If you are looking for an elegant, lofty palm tree, the queen palm (Syagrus romanzoffiana) might be the place to start. They grow tall quickly, with feathery foliage topping their smooth trunk. Their fruit and flowers are also attractive. These are the hardiest of the tropical palms, but they do sometimes succumb to winter weather or disease.
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Meet the Queen Palm
The arching, feathery leaves and smooth gray trunk of queen palms have made them a favorite landscape tree in the warmest areas of the country. These palms thrive in U.S. Department of Agriculture plant hardiness zones 9 through 11.
They can grow to 50 feet tall with a spread of 25 feet, and they grow showy flower plumes in summer that develop into bright orange fruit. These trees are not hard to find in commerce because of their elegant stature, fast growth, and widespread availability.
These regal palms have a smooth gray trunk that can reach up to 50 feet tall, and they are topped with a large canopy of feathery foliage. In summer, queen palms produce large plumes of tiny flowers that mature into vibrant orange fruits by winter, adding to their tropical luster. However, fruit drop can be an issue since fruit clusters can weigh up to 1,000 pounds.
Care for Your Queen Palm
No plant is perfect, and the elegant queen palm also has its issues. These palms require pruning. They do not drop their dead fronds like other species, and every one must be cut off manually. They are also vulnerable to a variety of nutrient deficiencies, a problem that is pronounced and sometimes lethal in alkaline soil. In addition, the palms do not like winter cold. They are native to Brazil and can't always make it through an American winter.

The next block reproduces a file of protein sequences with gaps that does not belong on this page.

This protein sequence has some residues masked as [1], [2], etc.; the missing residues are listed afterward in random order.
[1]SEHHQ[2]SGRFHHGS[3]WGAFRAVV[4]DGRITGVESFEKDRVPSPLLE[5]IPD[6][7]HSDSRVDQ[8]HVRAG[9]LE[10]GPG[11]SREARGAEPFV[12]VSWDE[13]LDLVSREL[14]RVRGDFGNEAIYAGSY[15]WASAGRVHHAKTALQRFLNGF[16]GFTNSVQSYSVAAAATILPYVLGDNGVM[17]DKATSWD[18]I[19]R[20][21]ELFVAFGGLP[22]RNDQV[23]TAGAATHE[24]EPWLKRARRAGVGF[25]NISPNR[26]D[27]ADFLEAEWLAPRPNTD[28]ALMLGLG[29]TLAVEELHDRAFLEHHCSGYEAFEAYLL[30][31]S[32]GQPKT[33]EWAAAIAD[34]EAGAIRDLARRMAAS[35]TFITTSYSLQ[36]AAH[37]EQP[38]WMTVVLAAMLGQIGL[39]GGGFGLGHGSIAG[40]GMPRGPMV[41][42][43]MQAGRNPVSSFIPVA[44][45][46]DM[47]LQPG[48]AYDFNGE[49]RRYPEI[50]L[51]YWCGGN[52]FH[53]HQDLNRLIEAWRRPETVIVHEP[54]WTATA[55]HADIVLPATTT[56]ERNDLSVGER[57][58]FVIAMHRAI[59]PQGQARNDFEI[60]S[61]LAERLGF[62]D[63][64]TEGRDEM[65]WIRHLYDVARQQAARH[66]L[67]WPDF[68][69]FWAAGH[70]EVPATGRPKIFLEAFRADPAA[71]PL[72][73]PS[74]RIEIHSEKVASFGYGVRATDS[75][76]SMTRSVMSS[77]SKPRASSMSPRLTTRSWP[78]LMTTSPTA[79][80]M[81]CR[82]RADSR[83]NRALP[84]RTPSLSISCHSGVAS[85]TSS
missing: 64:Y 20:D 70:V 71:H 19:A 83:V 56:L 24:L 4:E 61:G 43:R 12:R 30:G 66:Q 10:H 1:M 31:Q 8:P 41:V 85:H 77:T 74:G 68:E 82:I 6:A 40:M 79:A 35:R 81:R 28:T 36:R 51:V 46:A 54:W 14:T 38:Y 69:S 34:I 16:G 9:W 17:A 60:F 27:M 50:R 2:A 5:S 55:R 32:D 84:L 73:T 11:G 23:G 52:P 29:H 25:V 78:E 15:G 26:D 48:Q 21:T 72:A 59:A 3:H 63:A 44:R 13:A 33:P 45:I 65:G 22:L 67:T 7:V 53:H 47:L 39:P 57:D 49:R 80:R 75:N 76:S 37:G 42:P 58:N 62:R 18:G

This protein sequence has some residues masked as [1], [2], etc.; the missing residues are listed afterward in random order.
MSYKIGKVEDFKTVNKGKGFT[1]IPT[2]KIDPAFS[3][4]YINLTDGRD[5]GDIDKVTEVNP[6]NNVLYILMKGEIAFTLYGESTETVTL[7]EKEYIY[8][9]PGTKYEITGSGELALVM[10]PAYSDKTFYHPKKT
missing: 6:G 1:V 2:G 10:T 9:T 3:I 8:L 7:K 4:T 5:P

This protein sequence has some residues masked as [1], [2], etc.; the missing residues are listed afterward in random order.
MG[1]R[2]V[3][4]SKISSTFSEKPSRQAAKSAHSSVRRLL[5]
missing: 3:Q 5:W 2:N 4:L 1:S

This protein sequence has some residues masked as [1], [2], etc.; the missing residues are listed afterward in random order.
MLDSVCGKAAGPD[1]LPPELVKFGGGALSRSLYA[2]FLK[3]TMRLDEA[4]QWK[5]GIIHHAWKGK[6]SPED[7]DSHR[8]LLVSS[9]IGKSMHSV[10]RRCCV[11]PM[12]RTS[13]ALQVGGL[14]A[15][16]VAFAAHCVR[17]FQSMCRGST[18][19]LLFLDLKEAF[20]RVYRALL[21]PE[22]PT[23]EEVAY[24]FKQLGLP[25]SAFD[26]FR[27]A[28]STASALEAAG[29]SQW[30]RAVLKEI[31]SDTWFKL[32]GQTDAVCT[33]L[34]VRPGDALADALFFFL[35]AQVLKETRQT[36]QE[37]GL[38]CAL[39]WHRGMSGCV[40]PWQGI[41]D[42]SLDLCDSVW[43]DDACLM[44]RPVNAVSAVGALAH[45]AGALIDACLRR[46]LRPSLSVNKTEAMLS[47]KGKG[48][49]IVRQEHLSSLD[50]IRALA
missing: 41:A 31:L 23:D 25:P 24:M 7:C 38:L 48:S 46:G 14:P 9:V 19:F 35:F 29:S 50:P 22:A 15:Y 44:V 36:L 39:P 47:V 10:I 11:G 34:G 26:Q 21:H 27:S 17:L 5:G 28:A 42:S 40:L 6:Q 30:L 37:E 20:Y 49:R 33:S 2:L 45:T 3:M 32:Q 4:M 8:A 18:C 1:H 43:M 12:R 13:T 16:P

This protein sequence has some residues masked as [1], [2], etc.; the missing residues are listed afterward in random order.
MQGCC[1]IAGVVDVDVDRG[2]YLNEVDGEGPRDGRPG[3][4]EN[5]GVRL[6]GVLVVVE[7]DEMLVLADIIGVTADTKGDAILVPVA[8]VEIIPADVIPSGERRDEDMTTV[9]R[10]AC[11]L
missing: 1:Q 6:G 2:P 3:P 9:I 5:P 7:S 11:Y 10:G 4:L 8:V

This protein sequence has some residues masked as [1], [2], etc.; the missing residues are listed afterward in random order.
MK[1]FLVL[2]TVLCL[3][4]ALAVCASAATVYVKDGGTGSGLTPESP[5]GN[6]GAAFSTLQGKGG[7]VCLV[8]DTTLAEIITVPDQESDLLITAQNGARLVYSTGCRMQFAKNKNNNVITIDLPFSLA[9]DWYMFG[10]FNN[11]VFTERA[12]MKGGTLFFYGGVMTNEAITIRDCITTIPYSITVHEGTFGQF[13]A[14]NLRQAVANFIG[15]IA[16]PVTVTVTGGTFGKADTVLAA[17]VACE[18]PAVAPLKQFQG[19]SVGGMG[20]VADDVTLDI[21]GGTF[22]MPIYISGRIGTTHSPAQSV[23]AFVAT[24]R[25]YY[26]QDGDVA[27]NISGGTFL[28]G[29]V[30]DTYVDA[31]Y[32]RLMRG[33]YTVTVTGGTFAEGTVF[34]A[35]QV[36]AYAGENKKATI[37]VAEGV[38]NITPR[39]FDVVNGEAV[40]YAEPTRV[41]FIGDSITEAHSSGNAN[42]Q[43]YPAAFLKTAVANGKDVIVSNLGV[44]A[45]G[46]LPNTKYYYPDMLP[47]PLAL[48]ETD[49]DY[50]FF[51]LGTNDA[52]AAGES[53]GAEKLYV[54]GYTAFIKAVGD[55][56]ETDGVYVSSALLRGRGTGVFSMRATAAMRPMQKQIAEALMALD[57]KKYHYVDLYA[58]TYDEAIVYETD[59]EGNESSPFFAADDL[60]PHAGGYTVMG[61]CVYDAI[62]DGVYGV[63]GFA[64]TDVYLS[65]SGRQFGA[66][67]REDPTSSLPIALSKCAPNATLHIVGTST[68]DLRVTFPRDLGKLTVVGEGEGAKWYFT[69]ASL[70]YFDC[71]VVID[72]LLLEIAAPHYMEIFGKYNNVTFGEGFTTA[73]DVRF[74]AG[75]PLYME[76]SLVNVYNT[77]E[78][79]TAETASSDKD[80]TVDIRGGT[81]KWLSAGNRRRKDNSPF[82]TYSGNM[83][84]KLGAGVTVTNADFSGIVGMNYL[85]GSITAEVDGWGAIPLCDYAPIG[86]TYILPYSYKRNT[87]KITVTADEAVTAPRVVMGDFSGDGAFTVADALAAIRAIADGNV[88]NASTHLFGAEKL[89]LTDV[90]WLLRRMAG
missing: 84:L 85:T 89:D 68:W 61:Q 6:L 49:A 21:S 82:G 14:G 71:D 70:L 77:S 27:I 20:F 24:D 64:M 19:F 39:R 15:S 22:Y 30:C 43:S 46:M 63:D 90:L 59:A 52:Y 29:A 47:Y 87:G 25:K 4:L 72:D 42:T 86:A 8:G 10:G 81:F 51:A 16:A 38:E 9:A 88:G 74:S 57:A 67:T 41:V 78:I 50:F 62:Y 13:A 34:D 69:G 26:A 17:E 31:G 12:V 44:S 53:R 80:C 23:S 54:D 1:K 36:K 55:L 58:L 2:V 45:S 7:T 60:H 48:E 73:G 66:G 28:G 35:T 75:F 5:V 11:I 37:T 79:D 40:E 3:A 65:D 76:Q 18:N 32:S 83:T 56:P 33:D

Planting a queen palm in an appropriate location is the first step in caring for it. Pick a site with at least six hours of direct sunlight and acidic, well-drained soil. If you plant the queen palm in alkaline soil, it is vulnerable to mineral deficiencies. You'll need to give it regular preventive applications of nutrients, like iron, manganese, and potassium, to avoid the worst. The tree needs regular irrigation, but the ground must be allowed to dry between waterings. Soil that is too wet will kill it. The tree will also suffer damage if the temperatures drop or if it is hit by cold winds.
Determining Whether a Queen Palm Is Alive
If a bad winter storm or unexpected freeze impacts your area, your queen palm fronds may wilt. If this occurs during the growing season, the palm is most likely dead. If this appears in winter, wait and see what spring brings.
When fronds of the queen palm turn black, the tree probably has a nutritional deficiency (manganese). If you fertilize immediately, it is possible to save the tree. If all the fronds are black, it is probably too late.
Look at the crown of the tree, which is the very center of the top of the canopy where new leaves grow. If no green shoots appear and there is no green on any frond, the tree is likely dead. Try tugging on a central frond. If it comes out easily, it is a bad sign. If others also come out easily without resistance, the tree is likely dead.